Caught between its military and energy partnership with Russia and mounting, not-so-subtle threats from various US sources that it may attract the US CAATSA sanctions, India appeared to be following multiple tracks: assuring Russia of commitment to the partnership, seeking CAATSA waiver from the US, and trying to chart a middle path on the Russia-West arguments. 
 
Prime Minister Modi telephoned President Putin on April 11. The Kremlin reported “a constructive and friendly discussion” on “current issues related to developing the privileged strategic partnership”. Visits by the Defence Minister and the National Security Advisor to Moscow reinforced this message. 
 
A train of Indian high-level delegations also went to Washington – Defence Minister, National Security Advisor, Foreign Secretary and Defence Secretary – to gauge the Trump Administration’s future course in respect of CAATSA, tariffs and IPR issues. 
 
India’s effort to balance both sides in the arguments over the Skripal incident was seen at the OPCW Executive Council meeting in the Hague on April 4, considering rival UK and Russian proposals on investigation of the incident. India abstained on the Russian proposal for joint UK-Russian investigation. However, the India UK joint statement on April 18 (during PM Modi’s visit to the UK) refers to “the appalling nerve agent attack in Salisbury” and “continued reports of the use of chemical weapons” in Syria, without touching on the legality of the West’s missile strikes. About a week later, in the press release on the meeting of Shanghai Cooperation Organization Foreign Ministers, India subscribed to a formulation expressing “grave concerns” about the missile strikes on Syrian territory by “three permanent members of the UN Security Council” and echoing President Putin’s line that they worsened the suffering of the Syrian people. 
 
Developments in US-Russia relations will continue to pose difficult challenges for Indian diplomacy. 
 
 
 

April 30, 2018

E-mail me when people leave their comments –

You need to be a member of Ananta Centre to add comments!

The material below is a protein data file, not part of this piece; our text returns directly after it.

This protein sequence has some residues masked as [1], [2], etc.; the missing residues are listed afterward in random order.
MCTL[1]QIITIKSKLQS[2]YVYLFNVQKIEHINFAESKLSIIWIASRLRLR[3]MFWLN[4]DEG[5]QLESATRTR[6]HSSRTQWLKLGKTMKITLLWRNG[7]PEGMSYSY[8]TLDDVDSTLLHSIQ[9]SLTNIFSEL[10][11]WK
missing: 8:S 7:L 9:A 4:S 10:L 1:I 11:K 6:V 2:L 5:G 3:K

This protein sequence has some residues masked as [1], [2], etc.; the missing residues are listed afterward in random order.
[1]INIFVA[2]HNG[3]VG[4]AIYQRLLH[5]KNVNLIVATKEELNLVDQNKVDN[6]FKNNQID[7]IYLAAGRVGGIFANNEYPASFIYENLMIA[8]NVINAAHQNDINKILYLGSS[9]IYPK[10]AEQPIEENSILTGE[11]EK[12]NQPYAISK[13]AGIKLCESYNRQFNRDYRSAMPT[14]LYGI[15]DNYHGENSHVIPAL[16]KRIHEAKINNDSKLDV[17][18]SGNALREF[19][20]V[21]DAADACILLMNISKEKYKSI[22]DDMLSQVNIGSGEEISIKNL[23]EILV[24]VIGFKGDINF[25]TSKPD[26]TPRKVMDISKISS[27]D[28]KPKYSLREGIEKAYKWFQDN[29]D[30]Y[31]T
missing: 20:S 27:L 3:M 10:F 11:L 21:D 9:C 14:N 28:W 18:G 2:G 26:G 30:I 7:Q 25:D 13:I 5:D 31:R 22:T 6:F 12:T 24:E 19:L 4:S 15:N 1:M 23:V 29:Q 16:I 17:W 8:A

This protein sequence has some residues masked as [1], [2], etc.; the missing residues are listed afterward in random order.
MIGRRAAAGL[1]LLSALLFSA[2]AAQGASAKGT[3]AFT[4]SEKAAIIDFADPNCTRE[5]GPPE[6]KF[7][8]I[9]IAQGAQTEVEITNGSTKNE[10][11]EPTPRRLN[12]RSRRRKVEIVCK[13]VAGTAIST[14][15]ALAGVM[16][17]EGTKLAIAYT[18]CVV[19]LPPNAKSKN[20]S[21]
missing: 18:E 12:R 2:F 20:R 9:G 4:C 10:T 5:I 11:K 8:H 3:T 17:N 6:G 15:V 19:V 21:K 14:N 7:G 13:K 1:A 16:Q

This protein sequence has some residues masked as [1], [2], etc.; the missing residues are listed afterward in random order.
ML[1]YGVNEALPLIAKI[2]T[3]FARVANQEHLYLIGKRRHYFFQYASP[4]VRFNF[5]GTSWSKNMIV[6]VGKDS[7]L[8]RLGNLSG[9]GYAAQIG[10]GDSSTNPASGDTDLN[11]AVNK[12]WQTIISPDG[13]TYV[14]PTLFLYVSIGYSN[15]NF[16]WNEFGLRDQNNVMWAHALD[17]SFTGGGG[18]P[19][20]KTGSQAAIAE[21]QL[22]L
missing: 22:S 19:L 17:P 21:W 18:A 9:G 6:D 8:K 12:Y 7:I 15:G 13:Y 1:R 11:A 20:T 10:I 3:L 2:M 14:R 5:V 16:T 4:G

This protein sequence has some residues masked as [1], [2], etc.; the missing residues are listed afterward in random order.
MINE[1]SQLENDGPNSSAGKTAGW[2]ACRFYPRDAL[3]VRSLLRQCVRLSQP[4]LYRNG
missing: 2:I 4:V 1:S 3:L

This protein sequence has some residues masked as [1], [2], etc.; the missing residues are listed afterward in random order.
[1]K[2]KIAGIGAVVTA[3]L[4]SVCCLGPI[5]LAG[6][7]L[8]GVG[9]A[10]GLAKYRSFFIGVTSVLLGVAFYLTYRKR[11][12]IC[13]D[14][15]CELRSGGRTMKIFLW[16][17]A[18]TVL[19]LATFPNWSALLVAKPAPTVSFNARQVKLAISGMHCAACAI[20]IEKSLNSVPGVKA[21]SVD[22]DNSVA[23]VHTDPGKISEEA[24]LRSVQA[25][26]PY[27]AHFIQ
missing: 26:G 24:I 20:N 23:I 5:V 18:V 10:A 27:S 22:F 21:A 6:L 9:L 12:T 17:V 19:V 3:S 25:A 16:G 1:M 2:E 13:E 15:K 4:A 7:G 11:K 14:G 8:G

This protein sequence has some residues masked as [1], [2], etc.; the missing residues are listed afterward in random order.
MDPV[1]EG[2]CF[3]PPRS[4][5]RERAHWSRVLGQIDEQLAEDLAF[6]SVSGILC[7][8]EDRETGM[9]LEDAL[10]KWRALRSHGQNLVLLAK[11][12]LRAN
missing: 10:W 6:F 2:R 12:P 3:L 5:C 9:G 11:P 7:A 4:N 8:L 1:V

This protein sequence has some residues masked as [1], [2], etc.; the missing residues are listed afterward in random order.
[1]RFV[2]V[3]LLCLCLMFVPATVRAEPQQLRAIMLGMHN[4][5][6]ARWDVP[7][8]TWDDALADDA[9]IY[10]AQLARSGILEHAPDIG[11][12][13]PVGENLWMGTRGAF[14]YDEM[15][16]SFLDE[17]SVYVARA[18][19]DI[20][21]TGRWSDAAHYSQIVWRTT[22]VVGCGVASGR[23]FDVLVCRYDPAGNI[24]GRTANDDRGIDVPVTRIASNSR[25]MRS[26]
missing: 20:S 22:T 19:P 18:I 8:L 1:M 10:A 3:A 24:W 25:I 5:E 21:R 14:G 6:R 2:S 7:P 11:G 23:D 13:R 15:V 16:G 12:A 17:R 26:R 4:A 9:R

Join Ananta Centre

About the Author

Born in 1955, Ambassador Raghavan holds a B.Sc. (Honours) degree in Physics and a B.E. in Electronics & Communications Engineering. He joined the Indian Foreign Service in 1979. From 1979 to 2000, he had diplomatic assignments in USSR, Poland, United Kingdom, Vietnam and South Africa, interspersed with assignments in the Ministry of External Affairs (MEA) in New Delhi. From 2000 to 2004, he was Joint Secretary in the Indian Prime Minister's Office dealing with Foreign Affairs, Nuclear Energy, Space, Defence and National Security. Thereafter, he was Ambassador of India to Czech Republic (2004 - 2007) and to Ireland (2007 - 2011).

He was Chief Coordinator of the BRICS Summit in New Delhi (March 2012) and Special Envoy of the Government of India to Sudan and South Sudan (2012-13). Ambassador Raghavan conceptualized and piloted the creation of the Development Partnership Administration (DPA) in MEA, which implements and monitors India’s economic partnership programs in developing countries, with an annual budget of $1-1.5 billion. He headed DPA in 2012-13. From March 2013 to January 2014, he oversaw the functioning of the Administration, Security, Information Technology and other related Divisions of MEA. Since October 2013, he was also Secretary [Economic Relations] in MEA, steering India’s bilateral and multilateral external economic engagement. Ambassador Raghavan retired from the Indian Foreign Service in January 2016, after serving from 2014 as Ambassador of India to Russia. Since September 2016, he is Convenor of the National Security Advisory Board of the Government of India.

You need to be a member of Ananta Centre to add comments!

Join Ananta Centre

Featured Video